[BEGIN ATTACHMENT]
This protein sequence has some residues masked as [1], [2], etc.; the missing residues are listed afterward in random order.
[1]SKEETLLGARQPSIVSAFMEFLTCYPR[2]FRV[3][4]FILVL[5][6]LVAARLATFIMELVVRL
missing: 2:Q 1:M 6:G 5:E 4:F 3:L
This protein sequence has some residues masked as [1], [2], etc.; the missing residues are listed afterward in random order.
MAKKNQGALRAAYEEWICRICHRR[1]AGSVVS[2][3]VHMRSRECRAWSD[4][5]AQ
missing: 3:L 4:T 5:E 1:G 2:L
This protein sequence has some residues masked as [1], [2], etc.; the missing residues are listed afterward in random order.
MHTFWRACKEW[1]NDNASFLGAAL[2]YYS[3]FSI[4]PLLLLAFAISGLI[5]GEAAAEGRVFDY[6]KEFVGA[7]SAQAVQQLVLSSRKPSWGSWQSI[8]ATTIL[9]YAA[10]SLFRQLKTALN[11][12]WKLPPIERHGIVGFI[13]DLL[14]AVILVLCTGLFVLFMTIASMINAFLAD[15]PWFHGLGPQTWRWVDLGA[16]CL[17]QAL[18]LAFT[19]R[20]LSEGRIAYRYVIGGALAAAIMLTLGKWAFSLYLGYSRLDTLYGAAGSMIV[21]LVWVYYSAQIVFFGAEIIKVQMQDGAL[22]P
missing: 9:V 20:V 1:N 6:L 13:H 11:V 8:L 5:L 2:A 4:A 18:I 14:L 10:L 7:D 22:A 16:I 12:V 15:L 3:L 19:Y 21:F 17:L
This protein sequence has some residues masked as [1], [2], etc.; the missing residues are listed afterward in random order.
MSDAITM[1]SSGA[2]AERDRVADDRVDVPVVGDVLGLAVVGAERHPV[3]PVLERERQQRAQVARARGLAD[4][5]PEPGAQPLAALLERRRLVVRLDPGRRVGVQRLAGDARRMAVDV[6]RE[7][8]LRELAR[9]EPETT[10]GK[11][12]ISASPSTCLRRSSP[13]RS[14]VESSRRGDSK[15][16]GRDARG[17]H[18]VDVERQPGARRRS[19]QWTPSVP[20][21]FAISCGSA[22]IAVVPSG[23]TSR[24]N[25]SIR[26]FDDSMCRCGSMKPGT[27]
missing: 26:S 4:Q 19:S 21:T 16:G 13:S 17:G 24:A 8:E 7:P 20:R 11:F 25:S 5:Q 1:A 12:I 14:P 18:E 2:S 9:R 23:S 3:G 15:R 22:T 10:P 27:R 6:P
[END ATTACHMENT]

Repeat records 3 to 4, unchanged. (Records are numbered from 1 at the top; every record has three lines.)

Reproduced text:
This protein sequence has some residues masked as [1], [2], etc.; the missing residues are listed afterward in random order.
MHTFWRACKEW[1]NDNASFLGAAL[2]YYS[3]FSI[4]PLLLLAFAISGLI[5]GEAAAEGRVFDY[6]KEFVGA[7]SAQAVQQLVLSSRKPSWGSWQSI[8]ATTIL[9]YAA[10]SLFRQLKTALN[11][12]WKLPPIERHGIVGFI[13]DLL[14]AVILVLCTGLFVLFMTIASMINAFLAD[15]PWFHGLGPQTWRWVDLGA[16]CL[17]QAL[18]LAFT[19]R[20]LSEGRIAYRYVIGGALAAAIMLTLGKWAFSLYLGYSRLDTLYGAAGSMIV[21]LVWVYYSAQIVFFGAEIIKVQMQDGAL[22]P
missing: 9:V 20:V 1:N 6:L 13:H 11:V 8:L 5:L 2:A 4:A 18:I 14:L 10:L 7:D 22:A 16:I 12:V 15:L 3:L 19:Y 21:F 17:L
This protein sequence has some residues masked as [1], [2], etc.; the missing residues are listed afterward in random order.
MSDAITM[1]SSGA[2]AERDRVADDRVDVPVVGDVLGLAVVGAERHPV[3]PVLERERQQRAQVARARGLAD[4][5]PEPGAQPLAALLERRRLVVRLDPGRRVGVQRLAGDARRMAVDV[6]RE[7][8]LRELAR[9]EPETT[10]GK[11][12]ISASPSTCLRRSSP[13]RS[14]VESSRRGDSK[15][16]GRDARG[17]H[18]VDVERQPGARRRS[19]QWTPSVP[20][21]FAISCGSA[22]IAVVPSG[23]TSR[24]N[25]SIR[26]FDDSMCRCGSMKPGT[27]
missing: 26:S 4:Q 19:S 21:T 16:G 13:S 17:G 24:A 8:E 7:P 20:R 11:F 25:S 5:Q 1:A 12:I 14:P 18:E 2:S 9:R 23:S 3:G 15:R 22:T 10:P 27:R 6:P